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New York officials say they are reviewing smartphone apps right now

A battle is brewing in New York City over smartphone applications that allow users to hail a taxicab. A lawsuit was recently filed by Livery cab drivers to block Yellow Cabs from accepting passengers who use a smartphone hailing application.

The reason the lawsuit has sprung up stems from nuances in the New York taxicab rules. In New York City, Yellow Cabs can pick up passengers who hail them on the street, but can't be dispatched by phone. On the other hand, Livery cabs are in a different category and are only allowed to pick up passengers who call ahead to arrange a pickup. Apparently, Livery cab drivers are upset at the idea that Yellow Cabs being hailed by smartphone are actually being dispatched by phone.

Livery cab drivers believe that if the approximately 13,237 Yellow Cabs with the New York City are allowed to prearrange pickups using smartphone apps such as HailO and Flywheel, it would violate Taxi and Limousine Commission regulations.


HailO for iOS

New York City officials said they are reviewing the apps and hope to have the new system up and running soon.
 
Yellow Cabs are a $2.5 billion industry and transport over 500,000 passengers each day. However, typical Yellow Cabs within New York spend 40% of their time empty and looking for passengers. Yellow Cab drivers, however, believer that hailing apps will allow them to spend less time empty and more time making money.

Source: Transportationnation.org



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Choice
By Tupoun on 2/18/2013 10:19:31 AM , Rating: 5
I live in Europe and actually don't get it at all. Why the hell is one firm allowed to pick only the hailing passengers and the other only the calling ones? Why can't both firms pick whoever they want - calling ones or the hailing ones?

Can somebody explain this to me, I am really curious about it.




RE: Choice
By Motoman on 2/18/2013 10:36:10 AM , Rating: 5
The only explanation that can be given, as is frequently the case, is "people are stupid."


RE: Choice
By DaveLessnau on 2/18/2013 10:35:38 AM , Rating: 4
In a word, Unions.


RE: Choice
By chick0n on 2/18/2013 11:00:07 AM , Rating: 4
in NYC, there are 3 types of "cab"

Yellow Cab, you are allowed to pick up ppl on the streets ONLY because in Manhattan this happens pretty much every block and the business is usually ok, as long as you are BELOW 96th ST. anything above? not so much.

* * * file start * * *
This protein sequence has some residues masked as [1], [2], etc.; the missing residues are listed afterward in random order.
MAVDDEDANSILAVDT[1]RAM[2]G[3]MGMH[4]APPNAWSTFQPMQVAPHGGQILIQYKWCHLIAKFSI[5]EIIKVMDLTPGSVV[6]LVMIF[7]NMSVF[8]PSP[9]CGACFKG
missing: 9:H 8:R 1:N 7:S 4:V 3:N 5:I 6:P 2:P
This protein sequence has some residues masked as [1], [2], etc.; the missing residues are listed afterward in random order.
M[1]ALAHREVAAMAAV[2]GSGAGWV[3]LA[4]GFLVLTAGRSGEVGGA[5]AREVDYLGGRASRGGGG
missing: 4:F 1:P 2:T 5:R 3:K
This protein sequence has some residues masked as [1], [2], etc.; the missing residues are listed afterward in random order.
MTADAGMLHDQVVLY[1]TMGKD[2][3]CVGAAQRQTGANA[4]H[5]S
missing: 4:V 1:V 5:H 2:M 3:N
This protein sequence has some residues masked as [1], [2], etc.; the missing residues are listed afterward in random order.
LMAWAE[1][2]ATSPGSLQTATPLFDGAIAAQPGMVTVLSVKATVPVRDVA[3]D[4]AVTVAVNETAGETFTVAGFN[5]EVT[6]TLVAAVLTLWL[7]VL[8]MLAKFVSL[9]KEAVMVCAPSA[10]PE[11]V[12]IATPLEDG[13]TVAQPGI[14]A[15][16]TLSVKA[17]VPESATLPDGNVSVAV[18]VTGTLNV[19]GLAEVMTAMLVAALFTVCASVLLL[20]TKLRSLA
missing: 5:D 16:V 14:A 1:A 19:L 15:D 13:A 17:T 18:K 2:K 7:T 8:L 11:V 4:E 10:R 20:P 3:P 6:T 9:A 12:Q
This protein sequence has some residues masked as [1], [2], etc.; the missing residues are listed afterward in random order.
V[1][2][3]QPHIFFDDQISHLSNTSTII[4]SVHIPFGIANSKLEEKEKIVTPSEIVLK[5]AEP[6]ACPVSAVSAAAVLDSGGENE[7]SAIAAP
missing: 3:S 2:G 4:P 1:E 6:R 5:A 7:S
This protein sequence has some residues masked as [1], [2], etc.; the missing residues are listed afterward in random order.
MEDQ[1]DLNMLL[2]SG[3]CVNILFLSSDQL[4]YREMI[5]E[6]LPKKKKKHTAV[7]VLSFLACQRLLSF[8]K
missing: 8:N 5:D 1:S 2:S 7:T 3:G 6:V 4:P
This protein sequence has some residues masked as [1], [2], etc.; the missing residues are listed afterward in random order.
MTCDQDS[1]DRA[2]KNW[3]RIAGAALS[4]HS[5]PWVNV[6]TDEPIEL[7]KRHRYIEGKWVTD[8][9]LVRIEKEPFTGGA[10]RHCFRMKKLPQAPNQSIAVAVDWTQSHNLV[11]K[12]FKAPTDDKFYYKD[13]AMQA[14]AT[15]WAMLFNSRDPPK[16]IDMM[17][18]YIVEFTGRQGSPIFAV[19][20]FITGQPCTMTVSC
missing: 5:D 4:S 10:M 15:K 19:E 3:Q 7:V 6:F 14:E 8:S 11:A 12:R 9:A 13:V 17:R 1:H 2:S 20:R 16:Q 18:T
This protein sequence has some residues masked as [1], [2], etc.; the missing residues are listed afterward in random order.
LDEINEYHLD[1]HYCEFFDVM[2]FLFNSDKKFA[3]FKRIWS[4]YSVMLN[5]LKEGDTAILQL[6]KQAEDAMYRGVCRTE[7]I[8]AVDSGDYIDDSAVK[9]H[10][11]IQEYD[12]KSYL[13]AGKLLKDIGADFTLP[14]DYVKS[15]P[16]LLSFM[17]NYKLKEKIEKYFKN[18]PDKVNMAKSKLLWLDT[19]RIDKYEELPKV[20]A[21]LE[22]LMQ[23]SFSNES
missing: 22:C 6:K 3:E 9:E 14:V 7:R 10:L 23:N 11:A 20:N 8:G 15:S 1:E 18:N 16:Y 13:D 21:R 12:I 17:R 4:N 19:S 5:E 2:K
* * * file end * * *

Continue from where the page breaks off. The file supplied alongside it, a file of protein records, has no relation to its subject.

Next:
Livery cab, you are NOT ALLOWED to pick ANYBODY up on the streets, it HAS to be called to arrange, it fills in the gap where people just want a cab at a specific time. and these type of cab are always cheaper than Taxi because they have a set price. not metered like YEllow cab. So people who goes travels far, say, from 14th ST to dumbo Bklyn, makes more sense to get a Livery Cab than a Yellow cab. cuz it will be around 50% cheaper. and it also helps people in other 4 boros to get a cab, cuz no yellow cabs wanna hang around there.

Now starting last year, there is a "modified" version of Livery Cab, they are ALLOWED to pick people on on the streets BUT they are NOT allowed to do at or below 96th street of manhattan, in the other words anything above 96th ST of Manhattan and any other 4 boros are OK for them, but it cost around 2K to install meters, and gotta pay stupid TLC (Taxi & Limousin Commission) like 2K for 2 yrs or 3, forgot. but the signups are pretty slow cuz everybody knows it's just another way for those TLC suckers to milk more money.

I used to work in it (quit last year cuz it sucks) so I know.



RE: Choice
By TSS on 2/18/2013 6:03:21 PM , Rating: 2
He's not asking the how, he's asking the why. Why aren't all 3 types of cab allowed to make all types of calls, basically requiring just 1 cab? If the difference is money they could even raise the cheapest ones to the level of the most expensive ride, as there's no cabs here with a standard fare. They all operate around the same price, market conform, only the starting fares might be slightly different from company to company.

How it is here in europe is simple. There are only a few locations in which alot of people hail cabs. Railway stations, strips with nightclubs, usually near busstops as well. If anybody needs a cab they just walk a short distance to those areas and there's a cab waiting 9/10 times, or one will soon arrive.

If anybody calls for a cab it will be relayed to the closest cab, wether that's one standing still at a hailing spot or one returning from a delivery to the hailing spot. It can even be relayed to cab drivers at the cab companies head quarters, if it happens to be closest. With a large pool of drivers, there's always somebody returning and thus free, otherwise the customer will just call another cab company.

So why would you need 2-3 seperate types of cabs, some of which will drive by hailing customers?


RE: Choice
By chick0n on 2/19/2013 1:44:14 AM , Rating: 2
u dont get it? money

by breaking them apart, they can charge them at every single level possible. the tlc makes millions every year like this without doing crap, how?

forget about all the ridiculous fees they charge, they actually send undercovers out to to see if any of them are not following rules, thats good money right there.


RE: Choice
By Reclaimer77 on 2/18/2013 2:29:10 PM , Rating: 1
In a word, Democrats.


RE: Choice
By Florinator on 2/19/2013 1:52:04 PM , Rating: 2
Deregulated capitalism at work! ;-)


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